At the end of last year, Rachael Denhollander ] The first woman to publicly report that the former US gymnastics doctor and Michigan State University Larry Nassar had abused her, said it is about enabling gender violence: "Enabling does not usually resemble someone who says' Oh, you're a rapist and the rape is fine, so let's keep violating. "Enabling resembles deliberate indifference It seems like extreme negligence It seems to silence the victims It seems an immediate presumption of innocence towards the perpetrator .
These are the words that have resonated in my mind during the last week, while the news revolved around what Urban Meyer, the soccer coach of the Ohio State University, knew and did not know, and what he did and did not do after multiple reports of domestic violence against a long-time assistant coach, Zach Smith
Last month, Meyer fired his receiver trainer and recruiting coordinator, ] news break that Courtney Smith, Zach's ex-wife, had applied for a civil protection order for domestic violence against her ex-husband, following an incident earlier this year that led to Zach Smith to be accused of committing a crime.
This could have been a small story that would only have interested Buckeyes fans, despite that it was not Smith's first brush with the law or being denounced for domestic violence, and this was not the case. The first time Meyer knew.
In this long moment of Me Too, … we should concentrate on the facilitators of abusive behavior.
Smith has met Meyer most of his life, as Smith's grandfather, Earle Bruce was coach Chief of Ohio State and Meyer's mentor. Smith also played with Meyer when Meyer was a coach at Bowling Green State University. In 2009, when Smith was a graduate assistant who worked for Meyer at the University of Florida, he was arrested for aggravated battery in a pregnant victim. The pregnant woman was his then wife, Courtney. In 2012, Meyer hired Smith for his staff at Ohio State. In 2015, the police investigated Zach Smith for serious crimes of domestic violence and criminal assault against Courtney Smith.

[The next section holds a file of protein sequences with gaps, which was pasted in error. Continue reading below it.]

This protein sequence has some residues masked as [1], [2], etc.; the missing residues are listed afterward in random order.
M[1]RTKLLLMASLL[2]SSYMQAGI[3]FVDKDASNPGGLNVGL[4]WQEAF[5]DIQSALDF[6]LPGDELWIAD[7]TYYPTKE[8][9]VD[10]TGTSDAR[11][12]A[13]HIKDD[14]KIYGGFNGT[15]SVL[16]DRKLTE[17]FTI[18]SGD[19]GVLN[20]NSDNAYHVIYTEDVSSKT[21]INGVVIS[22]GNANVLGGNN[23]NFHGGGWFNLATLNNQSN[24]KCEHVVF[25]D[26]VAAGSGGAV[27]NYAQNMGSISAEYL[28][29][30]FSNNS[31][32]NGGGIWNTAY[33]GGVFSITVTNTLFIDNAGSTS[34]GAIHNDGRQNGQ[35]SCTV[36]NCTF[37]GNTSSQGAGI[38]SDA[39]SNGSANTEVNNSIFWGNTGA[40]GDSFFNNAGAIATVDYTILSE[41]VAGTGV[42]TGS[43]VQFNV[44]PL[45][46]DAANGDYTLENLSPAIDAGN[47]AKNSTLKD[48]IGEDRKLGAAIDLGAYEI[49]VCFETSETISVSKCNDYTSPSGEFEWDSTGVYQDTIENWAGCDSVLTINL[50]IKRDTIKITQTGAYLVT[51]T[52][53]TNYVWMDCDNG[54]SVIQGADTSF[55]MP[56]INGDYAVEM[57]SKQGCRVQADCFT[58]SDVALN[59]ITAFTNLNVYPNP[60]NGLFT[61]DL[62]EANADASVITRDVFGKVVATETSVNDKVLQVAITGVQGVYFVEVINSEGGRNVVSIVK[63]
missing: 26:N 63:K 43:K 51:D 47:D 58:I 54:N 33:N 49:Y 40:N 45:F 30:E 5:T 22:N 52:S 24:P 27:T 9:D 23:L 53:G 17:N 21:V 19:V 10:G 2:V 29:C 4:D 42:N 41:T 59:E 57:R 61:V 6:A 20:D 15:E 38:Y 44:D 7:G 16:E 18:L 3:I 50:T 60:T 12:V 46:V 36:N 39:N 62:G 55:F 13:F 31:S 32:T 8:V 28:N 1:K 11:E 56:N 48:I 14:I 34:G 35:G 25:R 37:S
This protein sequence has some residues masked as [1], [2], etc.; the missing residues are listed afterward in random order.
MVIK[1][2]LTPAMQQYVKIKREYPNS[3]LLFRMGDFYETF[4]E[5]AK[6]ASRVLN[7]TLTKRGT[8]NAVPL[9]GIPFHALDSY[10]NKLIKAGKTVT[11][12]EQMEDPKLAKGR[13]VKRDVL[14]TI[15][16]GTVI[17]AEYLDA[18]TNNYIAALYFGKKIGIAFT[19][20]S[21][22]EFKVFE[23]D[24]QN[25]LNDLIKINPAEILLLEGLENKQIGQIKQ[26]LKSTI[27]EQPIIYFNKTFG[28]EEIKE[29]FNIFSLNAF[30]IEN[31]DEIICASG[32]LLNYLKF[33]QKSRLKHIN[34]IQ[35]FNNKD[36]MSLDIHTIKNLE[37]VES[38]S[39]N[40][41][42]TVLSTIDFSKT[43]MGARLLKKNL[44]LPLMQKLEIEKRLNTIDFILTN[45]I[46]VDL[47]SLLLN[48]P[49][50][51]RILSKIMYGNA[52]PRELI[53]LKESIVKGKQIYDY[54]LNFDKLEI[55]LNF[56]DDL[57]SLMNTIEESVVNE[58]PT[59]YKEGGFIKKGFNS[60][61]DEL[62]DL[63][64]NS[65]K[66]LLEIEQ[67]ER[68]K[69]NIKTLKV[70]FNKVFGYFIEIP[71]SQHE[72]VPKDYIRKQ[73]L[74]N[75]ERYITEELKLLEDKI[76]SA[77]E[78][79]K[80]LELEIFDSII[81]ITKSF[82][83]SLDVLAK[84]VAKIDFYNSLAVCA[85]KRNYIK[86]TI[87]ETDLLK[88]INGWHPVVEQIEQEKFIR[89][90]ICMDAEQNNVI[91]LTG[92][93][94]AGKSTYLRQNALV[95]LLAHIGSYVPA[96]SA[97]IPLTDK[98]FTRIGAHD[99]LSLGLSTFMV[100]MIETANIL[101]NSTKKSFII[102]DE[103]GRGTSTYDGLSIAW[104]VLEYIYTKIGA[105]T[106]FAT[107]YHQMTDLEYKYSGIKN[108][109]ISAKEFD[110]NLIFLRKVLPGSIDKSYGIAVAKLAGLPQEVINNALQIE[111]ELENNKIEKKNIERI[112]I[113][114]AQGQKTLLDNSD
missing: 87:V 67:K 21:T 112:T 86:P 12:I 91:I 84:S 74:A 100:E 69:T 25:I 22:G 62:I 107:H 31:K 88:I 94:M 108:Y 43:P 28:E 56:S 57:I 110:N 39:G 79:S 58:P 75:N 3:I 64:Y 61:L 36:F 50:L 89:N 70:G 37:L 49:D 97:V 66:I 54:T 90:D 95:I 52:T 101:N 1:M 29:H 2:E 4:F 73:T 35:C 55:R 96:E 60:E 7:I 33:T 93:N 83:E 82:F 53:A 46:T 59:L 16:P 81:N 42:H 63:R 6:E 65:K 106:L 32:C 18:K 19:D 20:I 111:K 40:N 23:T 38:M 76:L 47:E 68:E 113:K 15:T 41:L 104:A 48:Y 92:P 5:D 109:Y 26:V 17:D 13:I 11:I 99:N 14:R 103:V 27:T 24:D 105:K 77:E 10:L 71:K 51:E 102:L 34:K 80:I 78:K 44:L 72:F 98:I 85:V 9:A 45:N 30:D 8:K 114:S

The day after all this news and Meyer fired Smith, Meyer, one of the most successful and best-paid coaches in the game, told reporters ] that he knew about the 2009 incident, that "what was reported was not really what happened", and that he and his wife had advised the Smiths to come to counseling. About the 2015 incident, he initially said, "there was nothing … I do not know who creates a story like that", but later that day he changed his story to say that he had only learned about the incident the day before.
Last week, the college football reporter who told this story, Brett McMurphy, published a piece in which Courtney Smith commented on the 2015 incident, "all the wives [coaches’] knew, everyone did it, everyone." Along with her words, McMurphy posted photos of her and text messages that she conveyed that said not only documents what Zach Smith did to her physically, but also evidence that Meyer's wife and others knew it.
In response to the public scandal and the Clear possibility that Meyer had lied about what he knew, Ohio State placed him on paid administrative license and created a panel to investigate.
Meyer then released a statement contradicting what he said in July, acknowledging that he knew about Smith's report in 2015 and now affirming that he "followed the proper reporting protocols and procedures." I guess the third time is a charm when it comes to clarifying your story.